Elkhorn Valley District
Today's Lectionary Text
Give the king your justice, O God,
May he live while the sun endures,
May he have dominion from sea to sea,
For he delivers the needy when they call,
Long may he live!
Blessed be the Lord, the God of Israel,
The prayers of David son of Jesse are ended.
This is the second time in recent months that I have reflected on this Psalm and its meaning for us today. This Psalm was likely written and prayed upon the King of Israel, possibly Solomon. In December, I reflected upon this Psalm as a call on us personally to care for the poor and oppressed. But in this season of public leadership transitions in the United States, I also think this Psalm provides a blueprint of what the Bible describes as an effective leader, both in terms of substance and form.
Scholars describe several different typical types of leadership: Transactional, Transformational, Democratic, Autocratic, Bureaucratic, Laissez-Faire, or Charismatic Leadership. (You can easily find descriptions on the internet). Each of these types of leadership can be “effective” depending on your definition of “effective,” and we each have strengths that lead us to one or more types of leadership.
But today’s Psalm describes another type of leadership: Servant Leadership. The Center for Servant Leadership provides this definition: “A servant-leader focuses primarily on the growth and well-being of people and the communities to which they belong. While traditional leadership generally involves the accumulation and exercise of power by one at the ‘top of the pyramid,’ servant leadership is different. The servant-leader shares power, puts the needs of others first and helps people develop and perform as highly as possible.”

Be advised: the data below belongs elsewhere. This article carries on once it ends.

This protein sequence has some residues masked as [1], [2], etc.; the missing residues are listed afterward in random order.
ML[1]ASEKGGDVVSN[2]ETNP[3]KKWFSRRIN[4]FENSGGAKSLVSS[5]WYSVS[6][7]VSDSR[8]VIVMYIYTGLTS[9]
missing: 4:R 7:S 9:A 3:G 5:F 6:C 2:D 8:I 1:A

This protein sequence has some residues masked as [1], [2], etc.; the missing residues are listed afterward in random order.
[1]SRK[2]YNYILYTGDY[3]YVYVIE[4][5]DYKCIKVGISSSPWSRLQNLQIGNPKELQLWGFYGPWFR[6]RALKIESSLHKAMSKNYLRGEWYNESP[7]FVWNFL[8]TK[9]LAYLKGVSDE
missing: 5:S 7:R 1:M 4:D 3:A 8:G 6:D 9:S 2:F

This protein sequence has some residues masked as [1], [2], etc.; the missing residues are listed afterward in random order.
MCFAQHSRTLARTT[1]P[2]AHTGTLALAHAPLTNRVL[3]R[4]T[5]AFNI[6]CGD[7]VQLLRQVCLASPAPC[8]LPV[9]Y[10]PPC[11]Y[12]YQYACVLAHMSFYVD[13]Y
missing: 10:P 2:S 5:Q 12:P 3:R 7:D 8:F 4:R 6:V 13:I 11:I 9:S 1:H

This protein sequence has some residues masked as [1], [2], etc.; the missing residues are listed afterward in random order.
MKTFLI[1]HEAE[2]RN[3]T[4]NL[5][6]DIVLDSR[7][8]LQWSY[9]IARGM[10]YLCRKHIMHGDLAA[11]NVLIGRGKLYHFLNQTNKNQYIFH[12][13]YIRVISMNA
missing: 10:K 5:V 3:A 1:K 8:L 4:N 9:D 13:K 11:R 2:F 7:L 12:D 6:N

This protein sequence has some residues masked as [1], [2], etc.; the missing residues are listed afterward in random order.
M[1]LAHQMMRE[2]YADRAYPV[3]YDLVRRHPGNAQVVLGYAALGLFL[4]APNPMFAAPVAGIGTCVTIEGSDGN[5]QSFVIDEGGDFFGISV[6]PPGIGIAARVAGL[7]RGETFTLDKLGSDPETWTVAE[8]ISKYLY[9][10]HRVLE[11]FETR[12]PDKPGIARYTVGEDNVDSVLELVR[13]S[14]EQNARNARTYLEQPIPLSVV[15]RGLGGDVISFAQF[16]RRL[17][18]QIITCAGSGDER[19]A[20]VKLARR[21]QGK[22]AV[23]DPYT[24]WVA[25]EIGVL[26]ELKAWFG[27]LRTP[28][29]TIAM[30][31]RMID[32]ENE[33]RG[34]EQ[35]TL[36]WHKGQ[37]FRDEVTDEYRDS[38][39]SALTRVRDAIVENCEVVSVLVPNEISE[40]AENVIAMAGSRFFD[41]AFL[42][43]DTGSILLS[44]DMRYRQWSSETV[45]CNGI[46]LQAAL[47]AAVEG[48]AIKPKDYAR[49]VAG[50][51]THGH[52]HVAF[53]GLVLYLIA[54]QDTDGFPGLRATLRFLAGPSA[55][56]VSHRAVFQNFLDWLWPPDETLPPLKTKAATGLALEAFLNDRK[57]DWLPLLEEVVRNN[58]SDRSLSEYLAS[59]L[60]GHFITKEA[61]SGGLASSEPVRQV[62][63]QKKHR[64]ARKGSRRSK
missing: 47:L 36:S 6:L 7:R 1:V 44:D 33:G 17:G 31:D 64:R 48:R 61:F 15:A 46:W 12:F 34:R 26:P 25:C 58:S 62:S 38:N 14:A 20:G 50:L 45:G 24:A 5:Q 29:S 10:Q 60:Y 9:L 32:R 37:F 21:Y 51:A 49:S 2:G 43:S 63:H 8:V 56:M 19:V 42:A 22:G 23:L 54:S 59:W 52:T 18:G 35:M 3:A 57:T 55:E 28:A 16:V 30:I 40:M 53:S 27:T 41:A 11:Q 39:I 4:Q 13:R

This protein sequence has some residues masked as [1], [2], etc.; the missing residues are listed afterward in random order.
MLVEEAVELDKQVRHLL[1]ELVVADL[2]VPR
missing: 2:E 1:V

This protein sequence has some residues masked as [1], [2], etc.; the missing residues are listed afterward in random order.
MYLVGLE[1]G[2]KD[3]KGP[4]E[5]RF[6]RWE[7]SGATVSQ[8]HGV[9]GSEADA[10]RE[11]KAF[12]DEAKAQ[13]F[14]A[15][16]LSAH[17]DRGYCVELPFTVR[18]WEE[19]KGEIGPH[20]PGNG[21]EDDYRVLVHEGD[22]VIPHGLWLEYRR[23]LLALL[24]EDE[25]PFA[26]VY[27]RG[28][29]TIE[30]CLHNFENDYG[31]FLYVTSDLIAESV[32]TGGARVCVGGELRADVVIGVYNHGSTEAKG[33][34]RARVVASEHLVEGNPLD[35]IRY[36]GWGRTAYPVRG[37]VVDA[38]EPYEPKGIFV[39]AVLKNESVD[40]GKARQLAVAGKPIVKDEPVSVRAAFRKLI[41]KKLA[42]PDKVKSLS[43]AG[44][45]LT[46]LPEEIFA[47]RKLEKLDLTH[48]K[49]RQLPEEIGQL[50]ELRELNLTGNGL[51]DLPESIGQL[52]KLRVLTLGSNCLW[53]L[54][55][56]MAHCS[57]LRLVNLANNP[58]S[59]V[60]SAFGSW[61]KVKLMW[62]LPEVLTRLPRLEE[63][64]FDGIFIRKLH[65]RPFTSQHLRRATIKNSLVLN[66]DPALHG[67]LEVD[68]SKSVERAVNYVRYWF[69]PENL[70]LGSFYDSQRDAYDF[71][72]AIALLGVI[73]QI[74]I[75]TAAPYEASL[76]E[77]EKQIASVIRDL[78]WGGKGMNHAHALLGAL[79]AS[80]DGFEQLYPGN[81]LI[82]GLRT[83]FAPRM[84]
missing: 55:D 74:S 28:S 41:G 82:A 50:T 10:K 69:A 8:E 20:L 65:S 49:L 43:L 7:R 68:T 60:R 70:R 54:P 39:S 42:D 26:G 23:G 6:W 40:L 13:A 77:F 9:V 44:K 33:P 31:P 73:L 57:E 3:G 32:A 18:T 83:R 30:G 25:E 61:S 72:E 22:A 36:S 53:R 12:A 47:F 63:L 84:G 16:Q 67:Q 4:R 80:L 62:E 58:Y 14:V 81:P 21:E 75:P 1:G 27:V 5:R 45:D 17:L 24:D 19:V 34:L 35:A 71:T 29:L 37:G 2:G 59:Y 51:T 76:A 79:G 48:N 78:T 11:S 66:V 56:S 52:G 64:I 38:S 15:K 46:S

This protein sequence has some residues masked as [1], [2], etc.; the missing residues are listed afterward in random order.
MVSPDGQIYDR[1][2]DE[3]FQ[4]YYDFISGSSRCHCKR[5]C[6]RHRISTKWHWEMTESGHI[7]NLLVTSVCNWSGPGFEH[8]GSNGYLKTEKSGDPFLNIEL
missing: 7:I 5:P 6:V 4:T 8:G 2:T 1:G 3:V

The Psalmist does not pray for the king to achieve fame by force of arms or by power of personality, but by delivering “the needy when they call, the poor and those who have no helper.” The Psalmist observes that a biblically effective leader saves the lives of the needy from oppression and violence.
As Christians, we especially recognize this model of servant leadership. Jesus did not lead by using his power to force others to his will. He did not lead by asking what the most popular viewpoint would be. He consistently led by example—by caring for the poor and standing up for the oppressed. He ultimately gave his life for all of us, the perfect example of Servant Leadership.
Although this lesson is applicable to all sorts of leaders (civic, organizational, church), as we have new (and returning) elected leaders taking office at the state and federal level in the United States, I am praying for them specifically. Their work in our polarized nation is daunting and difficult to be sure. But for leaders who are looking for a biblical model of leadership, today’s Psalm provides a plumb line for decision making.
Associate Conference Lay Leader
Prayer for Reflection
God of Grace, watch over our elected and appointed leaders at every level and grant them your Wisdom in their work. Help them to see and respond to “the needy when they call, the poor and those who have no helper.” Through such servant leadership, help them to bless ALL nations in you. Amen.
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